Let me show you this from John the Baptist, because he was a man who was rooted and grounded, no airs and graces about himself - John chapter 3 and verse 27: 'Johnanswered and said, A man can receive nothing, except it be given him from heaven'. Verse 30: 'He must increase, but I must decrease' - there you have it! Listen, if you've got anything that's worth having for God and for Christ and for the cause of the gospel, do you know where you got it? You got it from God! All the praise and all the honour and all the glory ought to go to God!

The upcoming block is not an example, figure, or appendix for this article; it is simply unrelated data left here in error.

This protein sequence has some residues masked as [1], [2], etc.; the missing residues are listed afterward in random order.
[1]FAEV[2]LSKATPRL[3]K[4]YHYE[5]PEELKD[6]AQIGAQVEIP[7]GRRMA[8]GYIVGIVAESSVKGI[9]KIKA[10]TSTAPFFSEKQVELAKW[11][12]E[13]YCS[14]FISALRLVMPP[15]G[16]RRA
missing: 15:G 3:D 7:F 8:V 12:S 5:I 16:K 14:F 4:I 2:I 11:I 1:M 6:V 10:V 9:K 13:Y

As we move on we find that Paul changes his tone somewhat, and in verse 8 he enters into some - I think you could call it sarcasm: 'Now ye are full', look at it, 'ye are full, now ye are rich, ye have reigned as kings without us: and I would to God ye did reign, that we also might reign with you'. You're full and we're empty, you think you've got everything - of course you have! - you think you've got everything, so that means you must have everything. You think you're rich, so that must mean that you are rich. You think you're reigning as kings, so because you think it that must mean that it is all right. You often hear this statement that sarcasm is the lowest form of humour - I don't know whether that's true or not, because I find in the word of God that men of God used it. I'll tell you better than that: our Lord Himself comes very close to it. Turn with me for a moment to Revelation, the church's letters, seven of them, Revelation chapter 3 - and you know this verse too well, chapter 3 and verse 17, He's talking to the church at Laodicea, and He says: 'Because thou sayest, I am rich, and increased with goods, and have need of nothing; and knowest not that thou art wretched, and miserable, and poor, and blind, and naked'. Is that not what Paul's doing? Campbell Morgan calls it 'matchless satire', trying to bring to these believers that the way that they're thinking about themselves is not the way they are - it's a kind of shock treatment to get them into the real world.